5. Bassanini, Andrea & Booth, Alison L. & Brunello, Giorgio & De Paola, Maria & Leuven, Edwin, 2005. "Workplace Training in Europe," IZA Discussion Papers 1640, Institute for the Study of Labor (IZA).
    6. Orszag, J. Michael & Snower, Dennis J., 2003. "Designing employment subsidies," Labour Economics, Elsevier, vol. 10(5), pages 557-572, October.
    7. Jaewoo Ryoo & Sherwin Rosen, 2004. "The Engineering Labor Market," Journal of Political Economy, University of Chicago Press, vol. 112(S1), pages 110-140, February.
    8. Jaan Masso & Kerly Krillo, 2011. "Labour Markets In The Baltic States During The Crisis 2008-2009: The Effect On Different Labour Market Groups," University of Tartu - Faculty of Economics and Business Administration Working Paper Series 79, Faculty of Economics and Business Administration, University of Tartu (Estonia).
    9. repec:wdi:papers:2011-1027 is not listed on IDEAS
    10. Peter Z. Schochet & John Burghardt & Sheena McConnell, 2008. "Does Job Corps Work? Impact Findings from the National Job Corps Study," American Economic Review, American Economic Association, vol. 98(5), pages 1864-1886, December.
    11. repec:eme:rlepps:v:18:y:1999:i:1999:p:359-375 is not listed on IDEAS
    12. Andrea Bassanini, 2004. "Improving skills for more and better jobs?," Post-Print halshs-00169612, HAL.
    13. Robert W. R. Price & Andreas Wörgötter, 2011. "Estonia: Making the Most of Globalisation," OECD Economics Department Working Papers 876, OECD Publishing.
    14. Anne Lauringson, 2010. "Disincentive Effects Of Unemployment Insurance Benefits: Maximum Benefit Duration Versus Benefit Level," University of Tartu - Faculty of Economics and Business Administration Working Paper Series 70, Faculty of Economics and Business Administration, University of Tartu (Estonia).
    15. Romain Duval & Jørgen Elmeskov & Lukas Vogel, 2007. "Structural Policies and Economic Resilience to Shocks," OECD Economics Department Working Papers 567, OECD Publishing.
    Full references (including those not matched with items on IDEAS)

    More about this item


    ageing of the labour force; allocations de chômage; formation des salaires; labour market traps; labour supply and demand; offre de travail et demande; pièges du marché du travail; unemployment benefits; vieillissement de la main-d'oeuvre; wage formation;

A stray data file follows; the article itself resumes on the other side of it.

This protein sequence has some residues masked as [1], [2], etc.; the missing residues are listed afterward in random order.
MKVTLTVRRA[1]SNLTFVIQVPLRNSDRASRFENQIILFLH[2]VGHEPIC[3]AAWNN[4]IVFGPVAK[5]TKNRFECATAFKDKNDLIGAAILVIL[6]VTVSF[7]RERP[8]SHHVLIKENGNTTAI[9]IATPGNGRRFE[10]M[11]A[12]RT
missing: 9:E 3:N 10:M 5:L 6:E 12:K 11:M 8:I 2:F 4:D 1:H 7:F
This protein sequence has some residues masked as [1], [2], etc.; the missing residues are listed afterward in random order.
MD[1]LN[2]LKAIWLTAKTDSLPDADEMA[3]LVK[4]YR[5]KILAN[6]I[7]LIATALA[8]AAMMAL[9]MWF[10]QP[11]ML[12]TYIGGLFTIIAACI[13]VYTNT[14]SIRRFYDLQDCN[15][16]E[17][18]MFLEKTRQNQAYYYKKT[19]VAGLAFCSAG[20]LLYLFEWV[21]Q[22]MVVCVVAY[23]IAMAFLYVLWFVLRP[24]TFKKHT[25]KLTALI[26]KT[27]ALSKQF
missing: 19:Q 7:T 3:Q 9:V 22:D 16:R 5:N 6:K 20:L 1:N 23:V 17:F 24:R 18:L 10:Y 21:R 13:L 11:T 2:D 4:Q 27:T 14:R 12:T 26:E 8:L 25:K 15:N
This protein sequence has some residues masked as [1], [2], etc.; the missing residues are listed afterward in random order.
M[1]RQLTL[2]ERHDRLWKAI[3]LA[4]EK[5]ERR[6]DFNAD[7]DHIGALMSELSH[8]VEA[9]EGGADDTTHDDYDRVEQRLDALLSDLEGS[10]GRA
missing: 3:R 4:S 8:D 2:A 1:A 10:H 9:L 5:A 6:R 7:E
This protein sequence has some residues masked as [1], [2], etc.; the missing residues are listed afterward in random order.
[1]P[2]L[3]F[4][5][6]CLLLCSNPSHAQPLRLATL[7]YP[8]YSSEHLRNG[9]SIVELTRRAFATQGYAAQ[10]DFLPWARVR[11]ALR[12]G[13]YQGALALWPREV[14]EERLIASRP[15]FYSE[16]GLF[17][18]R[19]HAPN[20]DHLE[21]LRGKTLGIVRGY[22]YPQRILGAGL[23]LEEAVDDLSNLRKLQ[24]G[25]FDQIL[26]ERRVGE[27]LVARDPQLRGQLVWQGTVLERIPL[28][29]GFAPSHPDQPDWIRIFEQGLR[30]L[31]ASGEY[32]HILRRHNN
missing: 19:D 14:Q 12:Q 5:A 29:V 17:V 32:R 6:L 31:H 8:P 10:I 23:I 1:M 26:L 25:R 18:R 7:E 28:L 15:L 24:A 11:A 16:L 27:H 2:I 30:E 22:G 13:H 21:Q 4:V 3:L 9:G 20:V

JEL classification:

    • J11 - Labor and Demographic Economics - - Demographic Economics - - - Demographic Trends, Macroeconomic Effects, and Forecasts
    • J2 - Labor and Demographic Economics - - Demand and Supply of Labor
    • J31 - Labor and Demographic Economics - - Wages, Compensation, and Labor Costs - - - Wage Level and Structure; Wage Differentials
    • J64 - Labor and Demographic Economics - - Mobility, Unemployment, Vacancies, and Immigrant Workers - - - Unemployment: Models, Duration, Incidence, and Job Search
    • J65 - Labor and Demographic Economics - - Mobility, Unemployment, Vacancies, and Immigrant Workers - - - Unemployment Insurance; Severance Pay; Plant Closings

    NEP fields

    This paper has been announced in the following NEP Reports:


    Access and download statistics


    All material on this site has been provided by the respective publishers and authors. You can help correct errors and omissions. When requesting a correction, please mention this item's handle: RePEc:oec:ecoaaa:1009-en. See general information about how to correct material in RePEc.

    For technical questions regarding this item, or to correct its authors, title, abstract, bibliographic or download information, contact: (). General contact details of provider: .

    If you have authored this item and are not yet registered with RePEc, we encourage you to do it here. This allows to link your profile to this item. It also allows you to accept potential citations to this item that we are uncertain about.

    We have no references for this item. You can help adding them by using this form .

    If you know of missing items citing this one, you can help us creating those links by adding the relevant references in the same way as above, for each refering item. If you are a registered author of this item, you may also want to check the "citations" tab in your RePEc Author Service profile, as there may be some citations waiting for confirmation.

    Please note that corrections may take a couple of weeks to filter through the various RePEc services.

    IDEAS is a RePEc service hosted by the Research Division of the Federal Reserve Bank of St. Louis . RePEc uses bibliographic data supplied by the respective publishers.